7 – Secrets
The girl who helps at the toy store says the old man did not burn the notebook. Hugo goes to the toy shop and demands the notebook. The old man refuses to confirm it is available and tells Hugo he needs to work to make up for what he has stolen.

8 – Cards
As Hugo works, the old man plays cards, astounding Hugo with his abilities handling the cards. He meets the girl, Isabelle, at the bookstore. She promises to look for his notebook, as she lives with the old man. He meets Etienne, a young man who promises to sneak them into the movies. When Hugo sees a book about magic and tries to steal it, Etienne catches him and gives him money to buy the book.

9 – The Key
Hugo makes progress on the automaton without the notebook. As he repairs toys for the old man, he finds parts at the toy store that fit the automaton. Hugo enjoys the movies with Isabelle, but the manager at the theater catches them and throws them out. Hugo returns to the station and sees the station inspector looking at one of the clocks, taking notes. He is afraid his situation has been discovered. Isabelle wants to know why he runs, but Hugo will not tell her.  He runs from Isabelle and she chases him. She falls. Hugo sees a key around her neck. He asks her where she got it. She refuses to say and runs—now he chases her. They part without disclosing their secrets.

10 – The Notebook
When Hugo gets to the toy shop to work the next day, the old man accuses him a breaking into his home to steal the notebook. Hugo discovers Isabelle has found the notebook. He hugs her, then runs.

11 – Stolen Goods
Hugo has lifted the key from Isabelle. It will fit into the automaton.

12 – The Message
Isabel finds Hugo just as he is about to activate the automaton in his small quarters at the train station. He is upset she has found him, but wants to activate the automaton. The automaton makes what appear to be unrelated, random marks at first. But the image it completes is an image from an old movie, “The Man in the Moon” with a small rocket sticking in his eye. This image is from Hugo’s father’s favorite movie. Part One ends here, with the words “but another story begins, because stories lead to other stories, and this one leads all the way to the moon.”

Part Two
1 – The Signature
The automaton signs a name, Georges Méliès. Isabel realizes this is the old man’s name, her godfather whom she calls “Papa Georges.” Hugo wants to know more and follows Isabelle back to their home. Isabelle wants to get home and does not want to tell him any more. When Hugo tries to follow her through the door, she slams the door on his hand. We learn Isabelle stole the key from her godmother. Her godmother is angry because she hid the key to “protect my husband.”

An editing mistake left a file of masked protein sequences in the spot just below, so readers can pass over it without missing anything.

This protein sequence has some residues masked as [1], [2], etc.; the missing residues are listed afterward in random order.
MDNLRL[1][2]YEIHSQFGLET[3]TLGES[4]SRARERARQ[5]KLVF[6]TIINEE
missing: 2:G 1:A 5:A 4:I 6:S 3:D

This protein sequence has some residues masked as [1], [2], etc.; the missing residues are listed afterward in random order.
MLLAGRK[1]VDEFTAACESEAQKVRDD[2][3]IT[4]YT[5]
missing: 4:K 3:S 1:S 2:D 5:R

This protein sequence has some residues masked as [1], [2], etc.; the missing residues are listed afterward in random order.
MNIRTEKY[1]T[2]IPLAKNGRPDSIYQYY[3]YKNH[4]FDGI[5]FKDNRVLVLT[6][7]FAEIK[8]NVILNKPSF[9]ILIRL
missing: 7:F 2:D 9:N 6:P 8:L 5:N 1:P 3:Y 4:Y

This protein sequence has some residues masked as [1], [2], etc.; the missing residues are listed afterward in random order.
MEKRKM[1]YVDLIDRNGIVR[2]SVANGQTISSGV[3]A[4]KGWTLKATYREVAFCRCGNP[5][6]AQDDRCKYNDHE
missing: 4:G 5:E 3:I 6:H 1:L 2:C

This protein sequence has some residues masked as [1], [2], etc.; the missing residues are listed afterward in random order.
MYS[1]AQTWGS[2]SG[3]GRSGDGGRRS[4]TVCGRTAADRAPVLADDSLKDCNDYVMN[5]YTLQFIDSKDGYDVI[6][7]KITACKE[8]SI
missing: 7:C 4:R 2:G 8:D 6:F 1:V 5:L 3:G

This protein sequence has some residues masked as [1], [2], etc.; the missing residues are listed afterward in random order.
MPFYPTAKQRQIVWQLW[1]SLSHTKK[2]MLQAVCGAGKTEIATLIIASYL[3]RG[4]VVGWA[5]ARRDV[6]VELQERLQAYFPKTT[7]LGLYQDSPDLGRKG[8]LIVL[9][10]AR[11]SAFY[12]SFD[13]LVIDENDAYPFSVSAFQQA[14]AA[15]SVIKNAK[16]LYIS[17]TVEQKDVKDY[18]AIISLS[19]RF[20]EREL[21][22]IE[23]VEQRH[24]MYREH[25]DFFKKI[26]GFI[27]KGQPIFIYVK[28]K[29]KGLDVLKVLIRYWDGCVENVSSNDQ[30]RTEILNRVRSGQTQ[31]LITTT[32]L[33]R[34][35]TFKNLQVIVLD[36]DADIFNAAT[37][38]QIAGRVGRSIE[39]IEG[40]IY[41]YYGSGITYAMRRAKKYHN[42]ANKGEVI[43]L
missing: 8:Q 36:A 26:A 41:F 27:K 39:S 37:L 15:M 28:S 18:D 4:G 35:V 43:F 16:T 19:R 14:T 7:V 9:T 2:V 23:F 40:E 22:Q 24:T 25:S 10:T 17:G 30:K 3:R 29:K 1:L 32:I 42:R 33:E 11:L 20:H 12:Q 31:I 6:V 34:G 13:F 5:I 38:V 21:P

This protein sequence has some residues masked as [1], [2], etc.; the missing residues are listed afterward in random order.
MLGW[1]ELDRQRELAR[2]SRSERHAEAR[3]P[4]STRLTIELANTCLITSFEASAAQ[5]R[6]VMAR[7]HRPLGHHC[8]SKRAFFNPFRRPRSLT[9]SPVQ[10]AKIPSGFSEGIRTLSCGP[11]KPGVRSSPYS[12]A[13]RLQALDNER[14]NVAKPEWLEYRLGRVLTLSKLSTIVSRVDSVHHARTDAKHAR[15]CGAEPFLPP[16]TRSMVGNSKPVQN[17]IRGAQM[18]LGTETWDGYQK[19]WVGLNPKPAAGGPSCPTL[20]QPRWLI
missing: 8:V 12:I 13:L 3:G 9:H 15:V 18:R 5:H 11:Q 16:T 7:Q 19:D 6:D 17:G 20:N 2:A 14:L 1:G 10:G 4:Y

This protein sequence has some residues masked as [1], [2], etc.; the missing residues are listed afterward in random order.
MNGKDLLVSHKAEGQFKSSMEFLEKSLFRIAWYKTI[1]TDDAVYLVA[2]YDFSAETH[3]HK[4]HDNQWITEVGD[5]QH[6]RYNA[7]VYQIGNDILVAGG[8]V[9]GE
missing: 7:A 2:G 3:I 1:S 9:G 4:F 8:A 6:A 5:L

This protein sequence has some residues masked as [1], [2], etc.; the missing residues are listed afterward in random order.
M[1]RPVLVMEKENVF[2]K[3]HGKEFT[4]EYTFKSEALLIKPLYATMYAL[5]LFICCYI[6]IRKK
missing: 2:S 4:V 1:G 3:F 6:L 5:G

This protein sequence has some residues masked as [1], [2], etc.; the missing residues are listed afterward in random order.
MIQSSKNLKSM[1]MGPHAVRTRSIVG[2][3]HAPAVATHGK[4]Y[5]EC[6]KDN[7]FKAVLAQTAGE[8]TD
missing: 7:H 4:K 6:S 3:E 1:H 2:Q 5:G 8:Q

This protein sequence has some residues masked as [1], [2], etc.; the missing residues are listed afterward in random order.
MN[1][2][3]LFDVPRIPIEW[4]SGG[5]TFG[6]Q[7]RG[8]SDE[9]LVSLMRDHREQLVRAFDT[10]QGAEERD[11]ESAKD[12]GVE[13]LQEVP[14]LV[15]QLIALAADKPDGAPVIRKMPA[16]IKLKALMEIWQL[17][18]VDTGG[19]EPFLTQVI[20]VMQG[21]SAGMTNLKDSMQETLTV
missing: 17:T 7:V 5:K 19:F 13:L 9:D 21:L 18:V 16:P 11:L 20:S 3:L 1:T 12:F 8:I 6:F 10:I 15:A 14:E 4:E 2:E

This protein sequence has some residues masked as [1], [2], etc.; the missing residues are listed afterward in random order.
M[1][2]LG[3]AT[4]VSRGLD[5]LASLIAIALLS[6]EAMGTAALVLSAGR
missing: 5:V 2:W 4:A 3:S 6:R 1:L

2 – The Armoire
Mama Jeanne, Isabelle’s godmother, looks toward an armoire as she asks the children to hide so Papa Georges will not find out Hugo is in their home. When she leaves the room, Isabelle pulls a box out of the armoire from a secret section. The chair she is standing on to get to the box breaks and the box falls, spilling out hundreds of papers filled with drawings of striking fantasy images. Isabelle injures her ankle.

3 – The Plan
Hugo returns to his home, his room in the station, and hides the automaton. His hand is injured, but he goes to the bookstore the next morning after deciding to find out about old movies. He is referred to the Film Academy library.

4 – The Invention of Dreams
Hugo takes the metro to the Film Academy library. The librarian is not going to let him in, but Etienne is there, and does let him in. He finds out that the image drawn by the automaton, from his late father’s favorite movie, was created by filmmaker Georges Méliès. Etienne tells Hugo Méliès is dead. Hugo tells Etienne he is not dead—he is Isabelle’s godfather.

 5 – Papa Georges Made Movies
Isabelle comes to Hugo’s room. Hugo tells Isabelle about her godfather, and that he has invited Etienne and another person to Papa George’s home the following week. But Papa Georges is sick. Mama Jeanne is unlikely to allow the visit.

6 – Purpose
Isabelle and Hugo talk about how all machines are made for a purpose, and that maybe they can “fix” Papa Georges. They go up into the station rafters for a night view ofParis. But Hugo’s hand is too injured for him to continue maintaining the clocks at the station.

7 – The Visit
The clocks are starting to show different times. The station inspector leaves Hugo’s disappeared uncle a note. Etienne and his colleague arrive at the home of Georges Méliès. Neither Papa Georges nor Mama Jeanne know they are coming. This section ends with Georges hearing them, taking a projector from Etienne, and closing the door to his room, locking the door behind him.

8 – Opening the Door
Isabelle picks the lock to Georges’ room. Georges tells Isabelle her father had made movies with him before he died. Georges explains his early career, and how after World War I he was no longer competitive and had to sell his films and leave the business. He explains he had donated the automaton to the museum, and thought it had been lost. But Hugo tells him he has the automaton in his room at the station. He promises to go get it and bring it back.